I don’t know anyone who isn’t very concerned about the impact of the obsession with digital media and devices among all of us— and especially among youth, whose characters, habits, and even IQs are not yet fully formed. We can’t have any idea of how the constant texting, digital game playing, Facebook networking, and media watching will influence our children long term. But it’s all– and probably much more yet to come– here to stay, and we offer the following thoughts to parents as they mediate these issues in their kitchens, cars, and lives.
-Those furtive glances down to their laps by your teens while eating dinner at even a very nice restaurant are not instances when they are checking for crumbs which may have fallen from the table. You better believe they are checking for text messages from their friends even during a special family meal. Teenagers do not consider this rude, but simply taking care of business. Save your vitriol for something really serious. But next time there is a special occasion at home or out, explain beforehand that others find checking the phone during dinner to be rude, and to keep phones in pockets throughout all meals. Previously stated requests for specific behaviors work better than time of offense, karma shattering blasts.
-Reading on iPads and Kindles appeals to many young people for its convenience and flexibility. We are all for it, especially as looking up vocabulary words on a digital reader is so much easier than reaching for the Merriam-Webster.
-We don’t have family fights anymore about trivia like which film won the Academy Award in 2010 or who is the currently top rated PGA player: we just Google it. Parents can encourage curiosity, a research ethic, and an excitement about facts by modeling the “Let’s Google it” ethos. Instead of spending time arguing about who is right, time can be spent reading Google findings and pursuing idea tributaries. It is an incredibly positive aspect of our hand held computers/aka smart phones that so much is knowable with only a few strokes. Celebrate!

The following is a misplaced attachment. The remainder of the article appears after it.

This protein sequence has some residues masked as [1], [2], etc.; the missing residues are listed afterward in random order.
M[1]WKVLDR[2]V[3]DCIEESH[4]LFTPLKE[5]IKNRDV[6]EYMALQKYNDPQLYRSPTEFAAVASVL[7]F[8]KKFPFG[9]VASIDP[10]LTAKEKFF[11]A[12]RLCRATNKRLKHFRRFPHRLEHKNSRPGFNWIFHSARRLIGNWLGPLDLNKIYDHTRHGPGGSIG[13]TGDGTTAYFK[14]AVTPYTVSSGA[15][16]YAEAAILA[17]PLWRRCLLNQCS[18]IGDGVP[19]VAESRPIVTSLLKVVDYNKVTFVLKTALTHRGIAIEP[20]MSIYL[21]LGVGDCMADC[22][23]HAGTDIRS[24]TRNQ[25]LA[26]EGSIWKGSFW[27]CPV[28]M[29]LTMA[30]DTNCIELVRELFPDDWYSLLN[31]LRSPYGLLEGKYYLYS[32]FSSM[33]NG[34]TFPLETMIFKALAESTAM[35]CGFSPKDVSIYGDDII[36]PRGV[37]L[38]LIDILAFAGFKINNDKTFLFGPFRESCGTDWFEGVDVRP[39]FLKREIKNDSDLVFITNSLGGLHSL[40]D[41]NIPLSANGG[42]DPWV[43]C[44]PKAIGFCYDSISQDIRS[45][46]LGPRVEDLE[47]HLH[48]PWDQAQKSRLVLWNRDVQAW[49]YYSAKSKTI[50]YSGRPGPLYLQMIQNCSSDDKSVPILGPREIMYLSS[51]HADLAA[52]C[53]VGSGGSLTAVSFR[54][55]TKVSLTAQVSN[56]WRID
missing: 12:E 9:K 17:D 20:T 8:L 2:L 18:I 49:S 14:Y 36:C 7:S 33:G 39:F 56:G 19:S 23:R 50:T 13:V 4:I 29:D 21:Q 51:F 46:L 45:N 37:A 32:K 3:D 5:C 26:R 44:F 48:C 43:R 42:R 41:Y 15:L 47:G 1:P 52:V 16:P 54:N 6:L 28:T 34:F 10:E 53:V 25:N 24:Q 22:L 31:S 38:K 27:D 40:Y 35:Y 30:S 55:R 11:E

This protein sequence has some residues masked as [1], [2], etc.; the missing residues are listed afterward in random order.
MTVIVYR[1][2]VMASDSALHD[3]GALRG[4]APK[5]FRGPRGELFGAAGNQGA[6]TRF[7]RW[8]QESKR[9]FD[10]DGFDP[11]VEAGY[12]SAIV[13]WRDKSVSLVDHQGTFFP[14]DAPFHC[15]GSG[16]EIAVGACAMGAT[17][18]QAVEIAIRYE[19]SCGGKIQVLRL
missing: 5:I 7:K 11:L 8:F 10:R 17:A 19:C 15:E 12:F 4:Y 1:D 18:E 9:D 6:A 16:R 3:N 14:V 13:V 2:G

-Most of the digital games available seem to develop primarily manual dexterity and finger/eye coordination. I am not sure these are skills with long terms payouts for our children. There is a possibility that Zynga’s Words With Friends (digital Scrabble) has some redeeming educational value, as perhaps does Scramble— Zynga’s answer to Boggle. Give them a try. Play them with your children.
-Parents should watch the behavior they are modeling with their mobile devices. Are they constantly checking to see if a message has come in or a play made by an opponent? Are phone calls and texts allowed to take priority over “real time” events? Turn your ringer to vibrate and suggest that your children do the same. Cell phones are the greatest message takers ever, and encourage the notion that hearing/reading a message allows time to consider a response, rather than having to answer right away.
-Facebook may engender a certain narcissism. Aside from that, teens need to know that anything and everything recorded about them in their own and others’ Facebooks pages are forever in the public domain. Forever. They need to conduct Facebook as if every future employer, friend, and family member will one day see it. Because they just may. I do no think that younger teenagers should be permitted to deny Facebook access to their parents. At a certain point, and you will know when you have reached it, your older teen needs to be trusted with this space as his or her own.
-The recent book, iDisorder, by Larry Rosen, outlines current research on mobile devices and their effect on our behavior, our minds, and our lives. Bryan Burrough wrote a thoughtful review of the book in The New York Times last month.
-Keep an eye on your child’s sleep, especially on school nights. It is so easy for late night texting and talking to rob a young person of critically needed sleep. If your child can not adhere to an agree to “no chat/text” time, then the phone will need to be left in the kitchen to charge for the night. Your child will not like that at all.
-And, finally, as with all child rearing: Link Access To Output. The cheerful, involved, and productive teenager needs far less monitoring than a sullen, stealthy, unsuccessful one. An iPad is not as right, it is a privilege. Parents don’t have to pay for phones being used in nefarious ways. Always, always, always watch your teen’s peer group— harder to do when so much peer activity is digital and not actual. But when the “jungle drums are beating,” pay attention. Be home. Don’t be on your phone.. or iPad.. or Facebook account. Be there.
- Teens Text More than Adults, but They’re Still Just Teens (thedailybeast.com)
- Cellphone vibration syndrome and other signs of tech addiction (macworld.com)